How Club Monaco is Getting Email Marketing Right
With so many touchpoints in today’s customer journey, email remains at the center of many retail marketers’ digital strategies — and with good reason. Email has long been the workhorse of marketing, delivering a 4,400 percent return on investment, or $44 for every $1 spent, according to Campaign Monitor. Even with new channels sprouting up, email is tried and true when it comes to generating revenue.
The trouble with email, however, is that many organizations still struggle to measure the overall health of their email programs. We recently partnered with Coherent Path to analyze over 100 of the top internet retailers to measure email’s effectiveness by looking at measurable aspects of an email program. We determined these core areas to be email frequency, catalog exposure and email content. We then acquired every email a retailer sent to a generic user over a specific period of time to score each retailer across the three categories and across verticals.
And the Winner is …
Each retailer was given a score of one to 100 based on criteria such as email frequency, breadth of product catalog exposed, a shoppable menu at the top of the email, overall email length, subject lines, mobile optimization and more. The top-scoring retailer in our evaluation was Club Monaco with a total score of 79.9. The one area where Club Monaco really shined was email frequency, scoring 32.4 of a 33.3 possible points. As most marketers know, the average number of emails sent per day is a highly contentious number within retail, as brands must balance the need to continuously engage their audiences and drive sales against sending too many emails and driving valuable customers away.
Club Monaco’s frequency of approximately one email per day for generic users seems to be table stakes for communicating with consumers. In our evaluation, too many retailers appeared to be relying heavily on sending too many emails rather than making sure the one per day they do send really counts.
However, making your one email count with an unknown subscriber is no easy task. After all, you have very little information on their tastes, preferences and past behavior. This is where catalog exposure can play an important role, and where Club Monaco once again scored higher than most other retailers evaluated. Try exposing as many parts of your catalog in your emails to see what types of products pique a generic user’s interest.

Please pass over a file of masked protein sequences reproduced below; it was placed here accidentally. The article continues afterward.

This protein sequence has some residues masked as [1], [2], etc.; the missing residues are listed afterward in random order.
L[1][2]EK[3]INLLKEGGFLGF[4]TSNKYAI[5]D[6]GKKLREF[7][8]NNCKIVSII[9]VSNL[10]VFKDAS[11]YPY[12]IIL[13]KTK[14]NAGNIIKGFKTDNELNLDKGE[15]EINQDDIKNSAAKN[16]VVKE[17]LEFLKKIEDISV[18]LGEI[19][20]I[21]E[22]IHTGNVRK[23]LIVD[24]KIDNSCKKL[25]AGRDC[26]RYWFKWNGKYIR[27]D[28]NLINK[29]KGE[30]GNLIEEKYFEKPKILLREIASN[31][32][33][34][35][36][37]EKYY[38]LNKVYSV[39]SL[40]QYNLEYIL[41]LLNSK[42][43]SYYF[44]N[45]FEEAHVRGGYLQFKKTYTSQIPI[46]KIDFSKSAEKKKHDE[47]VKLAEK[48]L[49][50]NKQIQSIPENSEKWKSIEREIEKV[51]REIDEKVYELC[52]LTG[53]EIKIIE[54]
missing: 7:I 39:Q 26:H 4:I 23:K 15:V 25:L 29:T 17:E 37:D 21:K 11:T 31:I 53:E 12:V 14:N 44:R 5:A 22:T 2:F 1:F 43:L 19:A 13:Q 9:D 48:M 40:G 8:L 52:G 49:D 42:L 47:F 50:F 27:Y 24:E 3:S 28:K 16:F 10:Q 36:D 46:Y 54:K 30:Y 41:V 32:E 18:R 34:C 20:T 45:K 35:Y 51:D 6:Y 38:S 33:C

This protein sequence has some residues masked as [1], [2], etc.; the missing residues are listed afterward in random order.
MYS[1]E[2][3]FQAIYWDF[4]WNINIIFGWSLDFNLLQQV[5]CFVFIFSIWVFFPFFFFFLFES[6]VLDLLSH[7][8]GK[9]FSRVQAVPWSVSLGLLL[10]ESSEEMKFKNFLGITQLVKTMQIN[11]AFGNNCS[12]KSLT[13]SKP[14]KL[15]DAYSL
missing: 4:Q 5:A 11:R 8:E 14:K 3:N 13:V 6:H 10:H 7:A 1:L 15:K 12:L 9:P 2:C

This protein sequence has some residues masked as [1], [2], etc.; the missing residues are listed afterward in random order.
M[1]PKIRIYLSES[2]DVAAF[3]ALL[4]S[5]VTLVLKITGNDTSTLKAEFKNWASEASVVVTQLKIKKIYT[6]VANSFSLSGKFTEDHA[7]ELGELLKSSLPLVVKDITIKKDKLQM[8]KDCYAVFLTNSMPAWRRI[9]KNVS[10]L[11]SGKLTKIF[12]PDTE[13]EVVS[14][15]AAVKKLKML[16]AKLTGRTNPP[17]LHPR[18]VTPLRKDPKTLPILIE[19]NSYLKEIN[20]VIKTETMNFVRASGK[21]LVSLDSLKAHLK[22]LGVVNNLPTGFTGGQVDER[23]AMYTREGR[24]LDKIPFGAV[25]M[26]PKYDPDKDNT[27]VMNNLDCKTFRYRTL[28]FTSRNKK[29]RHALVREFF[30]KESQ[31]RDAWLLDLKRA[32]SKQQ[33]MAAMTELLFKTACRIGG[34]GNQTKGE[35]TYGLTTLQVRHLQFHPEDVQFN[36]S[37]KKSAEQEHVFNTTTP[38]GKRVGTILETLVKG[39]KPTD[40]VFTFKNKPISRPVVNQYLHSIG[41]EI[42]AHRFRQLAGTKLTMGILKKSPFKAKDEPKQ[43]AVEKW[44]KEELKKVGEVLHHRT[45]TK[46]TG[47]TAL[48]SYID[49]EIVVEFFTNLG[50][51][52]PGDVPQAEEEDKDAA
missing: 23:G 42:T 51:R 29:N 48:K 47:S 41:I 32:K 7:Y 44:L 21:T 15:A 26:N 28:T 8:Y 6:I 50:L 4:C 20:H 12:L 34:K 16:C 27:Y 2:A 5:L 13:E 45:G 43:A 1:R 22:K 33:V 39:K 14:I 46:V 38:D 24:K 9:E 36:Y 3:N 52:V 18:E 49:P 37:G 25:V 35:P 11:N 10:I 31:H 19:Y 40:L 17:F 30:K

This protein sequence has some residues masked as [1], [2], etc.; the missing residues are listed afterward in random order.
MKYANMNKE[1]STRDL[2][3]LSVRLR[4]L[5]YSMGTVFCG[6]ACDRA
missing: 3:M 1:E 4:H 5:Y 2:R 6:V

Room for Improvement
It was eye-opening to see that none of the retailers, including Club Monaco, scored above the equivalent of a C+ grade — especially since email is such an important revenue generator. A few areas where retailers could easily improve their generic emails include not relying too heavily on promotions and discounts; keeping emails to two scrolls — focus on the most important products and information in each email; and stop using click-bait subject lines such as “You’ll Love This” that have nothing to do with the email content.
Of course, once you start gathering data, you can start to build a profile on the once-generic user, tailoring content and exposing parts of your catalog that will convert opens to clicks and clicks to buys. Exposing more of your catalog instead of relying on rudimentary email personalization tactics such as “Customers Also Bought” or “You May Also Like” is an important way to make sure an email is relevant to a shopper, even if the main content doesn't directly appeal to them. In situations of an unknown shopper, this is especially important. The more product categories exposed, the more opportunity for finding categories that appeal to them.
While email remains one of the most reliable tools in a retailer’s arsenal, competition for attention within the inbox is fierce. It’s crucial that marketers understand how their email program is performing compared to other retail brands that are all competing for the same user’s attention and wallet share, and, more importantly, how to maximize it. Understanding where your email program is hitting the mark and where there’s room for improvement is the first step in strategically exploiting this massive asset.
Nikki Baird is managing partner at Retail Systems Research, an industry market intelligence firm specializing in the impact of technology on the extended retail industry.
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